Sex Offenders’ Internet Aliases Must Be Disclosed

“Megan’s Law” took effect on April 21, 1996 to provide a means of protecting the public, especially school age children, from victimization by sexual offenders.  This is accomplished by tracking the whereabouts of convicted sexual offenders and providing notification to the public, including school districts, of their presence in their community.  On December 20, 2011, Pennsylvania amended Megan’s law to bring it into compliance with the Adam Walsh Child Protection and Safety Act.  With this amendment, Megan’s Law now expands the list of sexual offenses that require sexual offender registration and the array of information including internet identifiers, that registered sex offenders must provide to the Pennsylvania State Police.  Although school districts and parents could benefit greatly from access to this information as well, due to Free Speech concerns, the internet identifiers are not publicly accessible.

Recently, the Pennsylvania Commonwealth Court in Coppolino v. Comm’r of the Pa. State Police ruled on an issue of first impression that reporting a convicted sex offender’s internet aliases under Megan’s Law IV did not violate a registered sex offender’s First Amendment rights.  The October 14, 2014 decision from a seven-judge Commonwealth Court panel rejected Petitioner’s argument that being required to disclose his internet identities infringes on his right to anonymous free speech.  The Petitioner asserted that, “as a member of a widely despised group, sexual offenders,” anonymous speech was his sole opportunity to speak out on issues such as the treatment of sexual offenders.  The Court stated that Petitioner’s internet identifiers must be disclosed in the statewide sex-offender registry.  The Court determined that Megan’s Law IV anticipates the limited dissemination of registry information by only four methods: (1) information sharing between law enforcement agencies; (2) victim notification; (3) community notification; and (4) a public website.  According to the Court, none of these methods of dissemination authorized public disclosure of a registrant’s internet identifiers.  Megan’s Law IV requires that the Pennsylvania State Police provide information regarding a registrant, including internet identifiers, to other states in which the registrant lives, works or attends school; the federal government; and certain law enforcement officials.  However, it does not authorize further dissemination by these persons and entities and does not provide for dissemination to the general public, including school districts.  Nevertheless, there is a greater level of protection for school age children now that this information is disclosed to the State Police.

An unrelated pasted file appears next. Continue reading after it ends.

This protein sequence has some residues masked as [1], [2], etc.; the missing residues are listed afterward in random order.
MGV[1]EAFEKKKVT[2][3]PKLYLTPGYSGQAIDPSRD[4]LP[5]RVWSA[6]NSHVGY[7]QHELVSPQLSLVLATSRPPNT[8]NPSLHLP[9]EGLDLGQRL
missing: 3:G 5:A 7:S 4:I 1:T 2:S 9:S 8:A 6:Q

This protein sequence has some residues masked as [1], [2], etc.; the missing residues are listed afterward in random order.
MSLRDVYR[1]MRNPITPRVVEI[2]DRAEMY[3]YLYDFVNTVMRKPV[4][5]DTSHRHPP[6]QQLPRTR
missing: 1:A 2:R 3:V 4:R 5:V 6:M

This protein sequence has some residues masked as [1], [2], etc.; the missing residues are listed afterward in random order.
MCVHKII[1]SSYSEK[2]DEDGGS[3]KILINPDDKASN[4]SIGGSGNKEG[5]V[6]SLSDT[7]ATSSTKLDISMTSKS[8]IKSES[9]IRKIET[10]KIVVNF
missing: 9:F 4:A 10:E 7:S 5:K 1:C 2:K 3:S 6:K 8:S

This was the first time the Commonwealth Court addressed this issue in Pennsylvania, although it had been addressed in other states in federal court.  Therefore, to make its decision, the Commonwealth Court reviewed how the other courts considered the issue.